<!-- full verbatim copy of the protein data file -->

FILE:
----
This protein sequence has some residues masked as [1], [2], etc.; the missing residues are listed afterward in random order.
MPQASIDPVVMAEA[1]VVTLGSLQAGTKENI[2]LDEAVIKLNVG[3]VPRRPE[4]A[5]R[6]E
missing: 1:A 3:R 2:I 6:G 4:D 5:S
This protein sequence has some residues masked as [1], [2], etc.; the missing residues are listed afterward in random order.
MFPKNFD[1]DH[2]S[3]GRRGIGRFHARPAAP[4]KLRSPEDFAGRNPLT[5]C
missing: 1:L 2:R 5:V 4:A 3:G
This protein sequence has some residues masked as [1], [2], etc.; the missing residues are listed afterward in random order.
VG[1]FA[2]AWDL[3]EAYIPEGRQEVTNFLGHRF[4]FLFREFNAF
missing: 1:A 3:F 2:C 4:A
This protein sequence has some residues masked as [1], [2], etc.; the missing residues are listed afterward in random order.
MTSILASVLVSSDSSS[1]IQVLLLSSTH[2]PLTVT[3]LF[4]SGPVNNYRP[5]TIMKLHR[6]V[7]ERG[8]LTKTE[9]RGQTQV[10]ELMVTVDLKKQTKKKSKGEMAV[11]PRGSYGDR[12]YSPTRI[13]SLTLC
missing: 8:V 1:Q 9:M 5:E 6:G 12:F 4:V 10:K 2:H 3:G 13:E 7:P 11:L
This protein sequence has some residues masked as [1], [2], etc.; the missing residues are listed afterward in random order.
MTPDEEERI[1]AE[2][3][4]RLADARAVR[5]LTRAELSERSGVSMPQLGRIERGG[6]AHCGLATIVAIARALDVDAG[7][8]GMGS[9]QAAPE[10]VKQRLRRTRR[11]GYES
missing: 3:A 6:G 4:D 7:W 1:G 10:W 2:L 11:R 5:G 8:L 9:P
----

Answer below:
This protein sequence has some residues masked as [1], [2], etc.; the missing residues are listed afterward in random order.
MPQASIDPVVMAEA[1]VVTLGSLQAGTKENI[2]LDEAVIKLNVG[3]VPRRPE[4]A[5]R[6]E
missing: 1:A 3:R 2:I 6:G 4:D 5:S
This protein sequence has some residues masked as [1], [2], etc.; the missing residues are listed afterward in random order.
MFPKNFD[1]DH[2]S[3]GRRGIGRFHARPAAP[4]KLRSPEDFAGRNPLT[5]C
missing: 1:L 2:R 5:V 4:A 3:G
This protein sequence has some residues masked as [1], [2], etc.; the missing residues are listed afterward in random order.
VG[1]FA[2]AWDL[3]EAYIPEGRQEVTNFLGHRF[4]FLFREFNAF
missing: 1:A 3:F 2:C 4:A
This protein sequence has some residues masked as [1], [2], etc.; the missing residues are listed afterward in random order.
MTSILASVLVSSDSSS[1]IQVLLLSSTH[2]PLTVT[3]LF[4]SGPVNNYRP[5]TIMKLHR[6]V[7]ERG[8]LTKTE[9]RGQTQV[10]ELMVTVDLKKQTKKKSKGEMAV[11]PRGSYGDR[12]YSPTRI[13]SLTLC
missing: 8:V 1:Q 9:M 5:E 6:G 12:F 4:V 10:K 2:H 3:G 13:E 7:P 11:L
This protein sequence has some residues masked as [1], [2], etc.; the missing residues are listed afterward in random order.
MTPDEEERI[1]AE[2][3][4]RLADARAVR[5]LTRAELSERSGVSMPQLGRIERGG[6]AHCGLATIVAIARALDVDAG[7][8]GMGS[9]QAAPE[10]VKQRLRRTRR[11]GYES
missing: 3:A 6:G 4:D 7:W 1:G 10:W 2:L 11:R 5:G 8:L 9:P